Faceted vs. Centralized Identity

One of the interesting effects of the internet has always been the lack of a direct connection between online identity and real world identity.  While Pen Names have been a fact of life since the dawn of modern literature, something did change when we went from addressing someone as “Sean, yeh I know him” to “sdague on freenode, yeh I know him”.

Back when I first registered dague.net, I did so with a very specific rationale.  I’m a fan of centralized identity.  If you follow the web links on my homepage you’ll be able to find out all the relevant identity bits about me, my employer (IBM), my marital status (married), projects I’ve worked on in the past.  Consolidating all that information around dague.net made that my central identity.  Using sean at dague dot net as my email address, and putting http://dague.net in my signature meant that all my various internet posts could easily be tracked back to me.  My online identity is a whole, made up of all the things I’ve put out there over the years.

But while this is my take on identity, it isn’t the only one.  Other people are much more interested in distributed identity, or faceted identity.  When AOL first started giving out real email addresses to people, they started with giving out up to 5 email addresses per account.  The assumption was that a family of 4 would take advantage of this, but that it wouldn’t be interesting to most people.  This assumption turned out to be fatally flawed.  Their biggest uptake on accounts was by individual account holders, who would create 5 discrete faceted identities to interact with different online communities.  They wanted the freedom to act as they would in each of those communities, with no connection back to their real life identity.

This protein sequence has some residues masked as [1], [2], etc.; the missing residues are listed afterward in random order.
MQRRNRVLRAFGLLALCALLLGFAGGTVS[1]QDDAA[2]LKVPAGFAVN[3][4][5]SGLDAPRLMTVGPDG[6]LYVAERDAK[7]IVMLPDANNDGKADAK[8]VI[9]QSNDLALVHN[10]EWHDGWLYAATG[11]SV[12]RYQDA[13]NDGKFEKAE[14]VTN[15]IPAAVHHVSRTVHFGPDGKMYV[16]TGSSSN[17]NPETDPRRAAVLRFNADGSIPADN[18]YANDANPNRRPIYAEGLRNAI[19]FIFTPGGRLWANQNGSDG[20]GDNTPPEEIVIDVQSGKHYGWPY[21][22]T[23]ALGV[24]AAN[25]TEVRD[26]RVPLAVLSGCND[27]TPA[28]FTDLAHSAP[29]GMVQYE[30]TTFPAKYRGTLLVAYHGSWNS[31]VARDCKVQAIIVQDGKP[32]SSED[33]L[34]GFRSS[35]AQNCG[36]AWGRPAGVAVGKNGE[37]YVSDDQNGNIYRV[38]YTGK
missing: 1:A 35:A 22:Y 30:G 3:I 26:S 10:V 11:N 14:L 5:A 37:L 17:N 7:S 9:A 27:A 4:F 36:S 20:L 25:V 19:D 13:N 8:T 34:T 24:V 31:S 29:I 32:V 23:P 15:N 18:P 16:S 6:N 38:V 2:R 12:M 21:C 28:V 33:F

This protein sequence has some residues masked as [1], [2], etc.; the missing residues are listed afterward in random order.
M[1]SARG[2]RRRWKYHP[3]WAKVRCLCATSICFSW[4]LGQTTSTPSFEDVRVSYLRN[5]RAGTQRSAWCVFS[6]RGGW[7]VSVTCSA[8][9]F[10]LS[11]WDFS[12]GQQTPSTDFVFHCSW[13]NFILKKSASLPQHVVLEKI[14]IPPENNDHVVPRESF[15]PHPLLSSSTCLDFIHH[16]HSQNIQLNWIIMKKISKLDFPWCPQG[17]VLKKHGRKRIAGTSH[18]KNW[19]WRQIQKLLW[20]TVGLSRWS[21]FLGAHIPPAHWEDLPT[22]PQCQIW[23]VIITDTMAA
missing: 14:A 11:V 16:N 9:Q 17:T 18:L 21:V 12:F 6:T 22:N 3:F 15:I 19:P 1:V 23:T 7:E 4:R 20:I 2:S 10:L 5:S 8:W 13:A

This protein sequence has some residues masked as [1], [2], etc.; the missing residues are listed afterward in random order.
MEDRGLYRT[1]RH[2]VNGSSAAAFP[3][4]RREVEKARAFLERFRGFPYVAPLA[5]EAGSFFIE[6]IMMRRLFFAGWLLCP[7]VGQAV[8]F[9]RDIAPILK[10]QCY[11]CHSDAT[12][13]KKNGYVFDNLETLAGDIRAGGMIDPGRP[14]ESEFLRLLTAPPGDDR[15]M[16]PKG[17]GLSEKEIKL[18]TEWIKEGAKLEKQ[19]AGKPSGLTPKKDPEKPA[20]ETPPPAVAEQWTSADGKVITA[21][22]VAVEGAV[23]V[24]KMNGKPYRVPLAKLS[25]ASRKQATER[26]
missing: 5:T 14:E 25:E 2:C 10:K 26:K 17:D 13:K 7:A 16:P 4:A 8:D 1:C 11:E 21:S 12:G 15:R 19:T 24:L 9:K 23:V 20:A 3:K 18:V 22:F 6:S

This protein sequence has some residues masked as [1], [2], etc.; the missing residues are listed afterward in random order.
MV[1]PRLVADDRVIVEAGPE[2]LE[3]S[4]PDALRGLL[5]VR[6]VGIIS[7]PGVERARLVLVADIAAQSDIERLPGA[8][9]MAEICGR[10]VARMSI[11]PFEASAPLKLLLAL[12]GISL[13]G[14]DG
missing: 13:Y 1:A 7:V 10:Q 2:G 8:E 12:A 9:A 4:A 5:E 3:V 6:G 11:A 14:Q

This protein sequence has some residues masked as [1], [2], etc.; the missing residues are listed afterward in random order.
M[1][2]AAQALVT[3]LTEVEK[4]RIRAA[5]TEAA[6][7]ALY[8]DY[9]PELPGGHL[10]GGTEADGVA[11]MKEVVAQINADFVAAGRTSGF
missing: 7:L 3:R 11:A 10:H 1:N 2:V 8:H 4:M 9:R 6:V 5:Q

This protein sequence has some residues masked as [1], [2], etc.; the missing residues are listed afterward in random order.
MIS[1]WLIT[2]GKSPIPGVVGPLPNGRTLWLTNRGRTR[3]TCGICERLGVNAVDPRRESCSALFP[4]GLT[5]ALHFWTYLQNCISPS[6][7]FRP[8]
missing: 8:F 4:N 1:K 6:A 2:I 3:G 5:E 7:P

The test case for each of these is the “Resume via Google Test”:

Assume you are in an interview with an employer in the future, and they’ve got a ready index of every bit of your information that has reached the public internet that can be corolated back to you.  Does this help or hurt your chances in getting the job?

This test could be applied to any arena actually, be it jobs, dating, politics, etc.  Everything you’ve ever said on the internet will be there for ever.

If we take each approach to its extreme you find the following:

  • Centralized: content is created on the internet to enhance the reputation of the creator.  If someone can’t track your content back to you, you can’t capitalize on the fact that that content was good, which may lead to: jobs, dating, etc.
  • Faceted: the internet is a brutal place.  People like to take things out of context and will persecute you for being different.  It’s better participate in seperate communities with a fresh reputation per community, as context within that community is much easier to understand.

Where are you on the Identity Spectrum?

Recently I’ve been asking this question to a lot of my colleagues, gotten some funny white board diagrams, and found some interesting results.  In the small sample set that I’ve got so far, I’ve found that while there is a generational element to faceted vs. centralized identity (them kids are quite a bit more into faceted identity), it doesn’t look like it is the overwhelming factor.  Most of the people that still have strongly faceted identity also found As a kid, did you have a single large group of friends, or very specific friends that you did specific things with.

These are some early thoughts on the subject, with no real conclusions at this point.  I do think this would make for a quite interesting area of real study (instead of anecdotal interest), but that is definitely not my field. 🙂  I’d love to get comments from people about where they feel they live in the Identity spectrum, or even that I’m off my rocker for characterizing it like this.

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